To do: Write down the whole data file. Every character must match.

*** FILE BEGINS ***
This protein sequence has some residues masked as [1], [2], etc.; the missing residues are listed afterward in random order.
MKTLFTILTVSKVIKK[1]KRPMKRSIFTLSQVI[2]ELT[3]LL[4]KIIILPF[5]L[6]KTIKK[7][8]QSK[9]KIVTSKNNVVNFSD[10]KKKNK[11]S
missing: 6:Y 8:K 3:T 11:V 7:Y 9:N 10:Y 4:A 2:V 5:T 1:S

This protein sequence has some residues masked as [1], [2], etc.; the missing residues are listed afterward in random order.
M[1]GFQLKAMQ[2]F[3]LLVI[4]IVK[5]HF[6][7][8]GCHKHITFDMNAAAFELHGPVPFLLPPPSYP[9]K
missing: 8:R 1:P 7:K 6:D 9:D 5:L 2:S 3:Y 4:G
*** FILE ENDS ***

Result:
This protein sequence has some residues masked as [1], [2], etc.; the missing residues are listed afterward in random order.
MKTLFTILTVSKVIKK[1]KRPMKRSIFTLSQVI[2]ELT[3]LL[4]KIIILPF[5]L[6]KTIKK[7][8]QSK[9]KIVTSKNNVVNFSD[10]KKKNK[11]S
missing: 6:Y 8:K 3:T 11:V 7:Y 9:N 10:Y 4:A 2:V 5:T 1:S

This protein sequence has some residues masked as [1], [2], etc.; the missing residues are listed afterward in random order.
M[1]GFQLKAMQ[2]F[3]LLVI[4]IVK[5]HF[6][7][8]GCHKHITFDMNAAAFELHGPVPFLLPPPSYP[9]K
missing: 8:R 1:P 7:K 6:D 9:D 5:L 2:S 3:Y 4:G